Mary Dobson

Author: Laurie L. Kearney

Mary Ann Dobson and her sister, Lilla, were both living at the Dorchester Industrial School for Girls when the 1860 Federal census was taken. The school’s records indicate they arrived at the school some four years earlier when it was still located in Winchester, Massachusetts. Mary would have been ten years old when she came to the school, and her sister only nine. Mary’s mother must have been very happy to have secured such a placement for her girls. She was not able to find such a placement for her son, as census records and the records of the almshouse indicate that he lived there until 1868. Mrs. Dobson stated on


A domino found at the dig site suggests the girls had time to play.
(Boston City Archaeology Program)

her daughter’s intake records that she was not well enough to care for them; at the school, the girls would be fed, clothed, receive an education, and be trained as domestic servants.

Mary was born in Taunton, Massachusetts on February 9, 1846; her parents were Edward Dobson, a wheelwright and Mary Folton. Edward was born in Boston between the years 1818 and 1823. According to the Massachusetts census of 1855, Mary Folton was born about 1832 and came to Massachusetts from Ireland; if this age is correct she would have been a girl of thirteen when she married. Edward and Mary had five children: Mary Ann Dobson (1846- ), Elizabeth “Lilla” (1847- ), Edward J. (1849- ), Maria (1851-1853), and Amelia M (1855-1856).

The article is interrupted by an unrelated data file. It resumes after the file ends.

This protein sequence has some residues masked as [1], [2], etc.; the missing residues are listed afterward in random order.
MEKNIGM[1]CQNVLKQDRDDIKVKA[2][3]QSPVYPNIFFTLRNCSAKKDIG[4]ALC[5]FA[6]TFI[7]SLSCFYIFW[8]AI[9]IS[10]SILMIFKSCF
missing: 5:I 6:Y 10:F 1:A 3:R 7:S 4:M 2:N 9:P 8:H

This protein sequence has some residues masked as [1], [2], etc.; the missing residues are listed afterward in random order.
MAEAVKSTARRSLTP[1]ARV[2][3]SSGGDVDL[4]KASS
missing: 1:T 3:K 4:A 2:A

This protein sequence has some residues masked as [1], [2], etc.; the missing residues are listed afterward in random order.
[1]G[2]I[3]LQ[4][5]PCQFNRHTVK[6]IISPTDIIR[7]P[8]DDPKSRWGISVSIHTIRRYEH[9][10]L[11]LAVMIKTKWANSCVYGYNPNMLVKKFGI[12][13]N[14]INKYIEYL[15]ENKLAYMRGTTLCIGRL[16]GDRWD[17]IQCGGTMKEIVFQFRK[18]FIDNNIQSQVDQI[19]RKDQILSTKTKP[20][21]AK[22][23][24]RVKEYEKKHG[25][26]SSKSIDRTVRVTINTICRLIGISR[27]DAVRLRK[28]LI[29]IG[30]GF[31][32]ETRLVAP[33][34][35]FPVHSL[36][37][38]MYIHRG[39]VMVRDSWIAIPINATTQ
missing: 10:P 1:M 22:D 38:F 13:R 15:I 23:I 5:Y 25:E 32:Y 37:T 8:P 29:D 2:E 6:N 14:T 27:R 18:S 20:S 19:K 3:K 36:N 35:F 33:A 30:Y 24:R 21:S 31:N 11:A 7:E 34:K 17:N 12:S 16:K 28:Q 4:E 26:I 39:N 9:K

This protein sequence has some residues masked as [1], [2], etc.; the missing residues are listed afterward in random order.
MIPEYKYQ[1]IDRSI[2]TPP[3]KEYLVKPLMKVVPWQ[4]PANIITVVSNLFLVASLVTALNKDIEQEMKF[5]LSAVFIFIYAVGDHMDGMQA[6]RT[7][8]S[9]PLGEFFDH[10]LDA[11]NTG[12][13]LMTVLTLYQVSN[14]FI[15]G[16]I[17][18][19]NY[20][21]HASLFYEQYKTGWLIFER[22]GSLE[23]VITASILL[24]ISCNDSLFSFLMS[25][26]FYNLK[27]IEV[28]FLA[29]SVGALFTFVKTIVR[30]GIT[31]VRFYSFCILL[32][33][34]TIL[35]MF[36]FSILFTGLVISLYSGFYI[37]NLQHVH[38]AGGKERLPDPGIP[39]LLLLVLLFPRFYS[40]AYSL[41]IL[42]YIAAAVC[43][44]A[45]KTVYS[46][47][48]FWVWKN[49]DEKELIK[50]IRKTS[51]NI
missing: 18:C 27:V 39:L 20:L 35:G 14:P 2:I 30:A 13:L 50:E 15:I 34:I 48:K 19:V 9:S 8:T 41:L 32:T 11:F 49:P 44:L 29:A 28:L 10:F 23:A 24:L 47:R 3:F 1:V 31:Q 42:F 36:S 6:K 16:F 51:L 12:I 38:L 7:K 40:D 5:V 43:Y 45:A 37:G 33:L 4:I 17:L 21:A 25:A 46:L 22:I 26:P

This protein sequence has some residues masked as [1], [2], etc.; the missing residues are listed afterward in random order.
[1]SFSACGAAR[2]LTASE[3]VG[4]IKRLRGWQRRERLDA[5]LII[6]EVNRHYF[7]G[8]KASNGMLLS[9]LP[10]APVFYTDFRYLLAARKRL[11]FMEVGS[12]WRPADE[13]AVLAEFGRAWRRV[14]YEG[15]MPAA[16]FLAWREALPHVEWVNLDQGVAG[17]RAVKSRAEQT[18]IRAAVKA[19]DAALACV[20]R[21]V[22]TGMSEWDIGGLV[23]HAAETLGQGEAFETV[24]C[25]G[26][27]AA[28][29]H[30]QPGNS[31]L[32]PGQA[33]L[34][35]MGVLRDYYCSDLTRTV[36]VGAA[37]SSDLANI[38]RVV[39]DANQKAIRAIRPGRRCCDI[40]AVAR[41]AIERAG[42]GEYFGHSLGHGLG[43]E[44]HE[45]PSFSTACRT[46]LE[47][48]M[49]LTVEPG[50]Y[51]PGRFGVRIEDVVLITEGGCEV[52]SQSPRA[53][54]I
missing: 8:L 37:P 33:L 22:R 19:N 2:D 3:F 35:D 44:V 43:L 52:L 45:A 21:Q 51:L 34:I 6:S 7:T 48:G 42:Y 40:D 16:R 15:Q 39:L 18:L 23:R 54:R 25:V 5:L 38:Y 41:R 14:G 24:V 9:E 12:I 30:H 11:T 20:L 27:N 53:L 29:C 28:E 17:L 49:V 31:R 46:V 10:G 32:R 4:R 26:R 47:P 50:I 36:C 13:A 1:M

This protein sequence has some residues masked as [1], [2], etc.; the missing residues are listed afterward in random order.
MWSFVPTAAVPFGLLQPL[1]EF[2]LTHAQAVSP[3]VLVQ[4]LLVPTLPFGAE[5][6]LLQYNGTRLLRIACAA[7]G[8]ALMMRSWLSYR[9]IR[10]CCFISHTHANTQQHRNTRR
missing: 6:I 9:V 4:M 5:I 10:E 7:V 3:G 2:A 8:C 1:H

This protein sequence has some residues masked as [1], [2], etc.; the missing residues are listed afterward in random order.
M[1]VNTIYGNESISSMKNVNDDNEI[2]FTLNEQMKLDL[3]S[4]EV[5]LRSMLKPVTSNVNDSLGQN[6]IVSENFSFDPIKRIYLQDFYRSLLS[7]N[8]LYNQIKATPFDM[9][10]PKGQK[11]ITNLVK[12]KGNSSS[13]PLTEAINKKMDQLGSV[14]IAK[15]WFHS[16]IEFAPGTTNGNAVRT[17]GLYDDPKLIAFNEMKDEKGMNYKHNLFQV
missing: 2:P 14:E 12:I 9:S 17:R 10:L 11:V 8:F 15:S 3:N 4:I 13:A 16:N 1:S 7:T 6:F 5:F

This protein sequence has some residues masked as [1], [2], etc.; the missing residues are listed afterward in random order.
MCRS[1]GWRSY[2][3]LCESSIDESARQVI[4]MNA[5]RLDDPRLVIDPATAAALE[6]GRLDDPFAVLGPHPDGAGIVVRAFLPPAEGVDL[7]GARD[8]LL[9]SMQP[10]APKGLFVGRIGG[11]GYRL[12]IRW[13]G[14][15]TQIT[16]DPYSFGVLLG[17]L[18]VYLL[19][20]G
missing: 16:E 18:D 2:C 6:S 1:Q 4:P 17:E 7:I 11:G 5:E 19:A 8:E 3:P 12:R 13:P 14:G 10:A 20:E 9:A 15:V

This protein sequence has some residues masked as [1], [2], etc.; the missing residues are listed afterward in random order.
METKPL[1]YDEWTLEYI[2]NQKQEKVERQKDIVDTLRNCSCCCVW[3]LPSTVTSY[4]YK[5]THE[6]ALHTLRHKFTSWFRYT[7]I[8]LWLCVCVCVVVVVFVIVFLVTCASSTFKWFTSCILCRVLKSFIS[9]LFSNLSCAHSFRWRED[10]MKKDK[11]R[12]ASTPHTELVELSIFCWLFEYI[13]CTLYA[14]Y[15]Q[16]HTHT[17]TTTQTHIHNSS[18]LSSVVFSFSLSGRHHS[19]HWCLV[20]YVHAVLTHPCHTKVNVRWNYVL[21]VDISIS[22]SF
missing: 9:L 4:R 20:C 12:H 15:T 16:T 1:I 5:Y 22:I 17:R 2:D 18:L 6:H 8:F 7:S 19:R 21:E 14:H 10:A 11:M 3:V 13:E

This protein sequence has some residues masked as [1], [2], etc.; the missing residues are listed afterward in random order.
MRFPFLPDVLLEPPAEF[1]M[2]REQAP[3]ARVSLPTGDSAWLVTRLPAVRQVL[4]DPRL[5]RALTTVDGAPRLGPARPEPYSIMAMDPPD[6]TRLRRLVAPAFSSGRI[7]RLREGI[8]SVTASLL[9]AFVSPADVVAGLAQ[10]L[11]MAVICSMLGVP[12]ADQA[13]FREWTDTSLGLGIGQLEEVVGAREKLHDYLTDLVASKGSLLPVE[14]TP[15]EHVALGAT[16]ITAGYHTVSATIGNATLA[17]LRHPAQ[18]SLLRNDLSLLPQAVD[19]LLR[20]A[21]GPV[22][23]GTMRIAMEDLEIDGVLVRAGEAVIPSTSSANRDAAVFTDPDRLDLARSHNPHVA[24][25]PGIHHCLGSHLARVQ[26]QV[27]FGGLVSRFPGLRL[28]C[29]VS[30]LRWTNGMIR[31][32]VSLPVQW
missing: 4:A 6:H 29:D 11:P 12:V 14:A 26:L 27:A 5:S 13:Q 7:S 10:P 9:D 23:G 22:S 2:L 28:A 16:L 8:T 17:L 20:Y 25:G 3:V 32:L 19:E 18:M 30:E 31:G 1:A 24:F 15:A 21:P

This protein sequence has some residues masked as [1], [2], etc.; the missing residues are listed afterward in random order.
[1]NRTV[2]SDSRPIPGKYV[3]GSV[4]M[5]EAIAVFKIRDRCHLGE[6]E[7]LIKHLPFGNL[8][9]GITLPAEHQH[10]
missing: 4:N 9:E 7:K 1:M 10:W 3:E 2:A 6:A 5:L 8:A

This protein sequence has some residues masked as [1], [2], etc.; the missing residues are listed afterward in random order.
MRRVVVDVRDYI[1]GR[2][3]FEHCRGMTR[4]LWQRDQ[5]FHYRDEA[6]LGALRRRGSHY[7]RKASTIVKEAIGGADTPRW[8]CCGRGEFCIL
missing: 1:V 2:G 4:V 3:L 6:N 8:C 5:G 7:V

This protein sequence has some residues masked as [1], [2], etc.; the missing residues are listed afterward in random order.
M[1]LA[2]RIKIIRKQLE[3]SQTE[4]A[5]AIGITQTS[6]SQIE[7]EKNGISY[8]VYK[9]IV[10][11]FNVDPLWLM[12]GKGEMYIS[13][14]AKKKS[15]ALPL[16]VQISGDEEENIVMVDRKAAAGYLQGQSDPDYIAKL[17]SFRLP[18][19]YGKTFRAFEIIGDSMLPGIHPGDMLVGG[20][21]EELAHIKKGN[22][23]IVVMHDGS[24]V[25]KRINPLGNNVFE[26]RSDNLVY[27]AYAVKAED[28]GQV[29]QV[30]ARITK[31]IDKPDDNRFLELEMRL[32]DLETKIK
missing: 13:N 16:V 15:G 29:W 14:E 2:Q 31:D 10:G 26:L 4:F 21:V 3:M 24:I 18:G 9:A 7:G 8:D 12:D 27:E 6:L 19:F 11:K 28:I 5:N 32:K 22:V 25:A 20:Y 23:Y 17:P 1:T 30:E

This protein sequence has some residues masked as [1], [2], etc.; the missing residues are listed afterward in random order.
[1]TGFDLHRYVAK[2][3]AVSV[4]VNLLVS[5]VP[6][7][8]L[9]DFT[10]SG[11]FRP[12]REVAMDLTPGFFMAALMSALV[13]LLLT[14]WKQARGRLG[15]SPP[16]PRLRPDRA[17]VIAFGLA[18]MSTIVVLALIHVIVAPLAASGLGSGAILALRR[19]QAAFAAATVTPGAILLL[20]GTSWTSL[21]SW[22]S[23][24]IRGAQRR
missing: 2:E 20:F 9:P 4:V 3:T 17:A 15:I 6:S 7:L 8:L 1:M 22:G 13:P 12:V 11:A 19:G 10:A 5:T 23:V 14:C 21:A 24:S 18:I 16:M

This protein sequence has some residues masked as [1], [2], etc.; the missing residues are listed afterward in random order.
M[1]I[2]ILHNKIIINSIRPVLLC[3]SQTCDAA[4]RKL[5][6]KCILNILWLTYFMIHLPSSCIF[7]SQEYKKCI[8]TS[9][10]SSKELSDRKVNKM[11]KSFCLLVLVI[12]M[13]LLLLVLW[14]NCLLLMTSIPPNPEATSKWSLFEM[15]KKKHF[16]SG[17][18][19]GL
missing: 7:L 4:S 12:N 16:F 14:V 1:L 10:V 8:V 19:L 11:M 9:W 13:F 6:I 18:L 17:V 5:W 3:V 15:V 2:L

Mary and Lilla and their little brother Edward were counted twice in the 1855 Massachusetts State Census. They are listed with their parents and baby sister in Boston, Ward 6—a neighborhood with a large black and mulatto population located in part of the Beacon Hill section. However, a notation in the census says that the children were at Deer Island. This may indicate that they had recently been placed in the

Boston, Ward 6, Beacon Hill ca. 1855

This 1855 map of Boston shows the boundaries of Ward 6 in Beacon Hill. Today it is a very tony neighborhood, but in 1855 mostly working class people lived here, and many were black or mulatto.
(Norman B Leventhal Map Center, Boston Public Library)

almshouse. It is the last time Mary (Fulton) Dobson appears in records. The three oldest Dobson children are also listed in 1855 in Boston’s Ward 2, living in the Almshouse on Deer Island, which had opened in 1850. Mr. and Mrs. Dobson appear to have kept baby Amelia, perhaps because she was still being nursed; sadly, Amelia passed away just before her first birthday.

Life for the Dobson family does not appear to have been very easy. Mary’s father, Edward, was a wheelwright, which means he built carriages. He does not appear to have his own shop, as the family moved from Boston, to Taunton, to Somerville and back to Boston in a period of about four years. When Mary and Lilla were admitted into the Dorchester Industrial School for Girls, their mother indicated her husband was “intemperate;” in other words, he drank too much alcohol. Articles from Boston newspapers paint a sad tale of Mary’s father, Edward’s life; in 1854 and 1856 he was arrested for assault; in November 1858 Edward Dobson was severely injured when struck by a loaded hack carriage but he apparently recovered, as he is recorded in 1870 living in Belmont, New York where he worked in a carriage shop. Belmont, New York is almost 500 miles from Boston; Edward may have abandoned his family, or he may have gone there in search of work, but the distance from Boston tells a possibly heartbreaking story.

1855 Mass census w. parents